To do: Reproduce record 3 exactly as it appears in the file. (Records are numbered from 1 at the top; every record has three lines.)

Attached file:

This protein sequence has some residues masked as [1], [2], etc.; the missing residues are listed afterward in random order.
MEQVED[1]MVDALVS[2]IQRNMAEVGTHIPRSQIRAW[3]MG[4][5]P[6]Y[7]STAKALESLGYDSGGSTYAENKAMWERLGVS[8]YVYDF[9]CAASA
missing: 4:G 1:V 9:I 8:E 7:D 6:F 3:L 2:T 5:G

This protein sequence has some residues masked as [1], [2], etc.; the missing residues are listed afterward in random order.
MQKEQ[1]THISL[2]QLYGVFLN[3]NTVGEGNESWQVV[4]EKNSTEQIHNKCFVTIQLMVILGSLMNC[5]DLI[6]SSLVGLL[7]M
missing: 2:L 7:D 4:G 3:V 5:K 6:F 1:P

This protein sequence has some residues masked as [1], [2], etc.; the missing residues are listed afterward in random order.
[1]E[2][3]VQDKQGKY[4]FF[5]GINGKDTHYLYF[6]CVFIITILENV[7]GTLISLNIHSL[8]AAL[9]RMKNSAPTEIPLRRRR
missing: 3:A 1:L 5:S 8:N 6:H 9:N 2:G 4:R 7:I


This protein sequence has some residues masked as [1], [2], etc.; the missing residues are listed afterward in random order.
[1]E[2][3]VQDKQGKY[4]FF[5]GINGKDTHYLYF[6]CVFIITILENV[7]GTLISLNIHSL[8]AAL[9]RMKNSAPTEIPLRRRR
missing: 3:A 1:L 5:S 8:N 6:H 9:N 2:G 4:R 7:I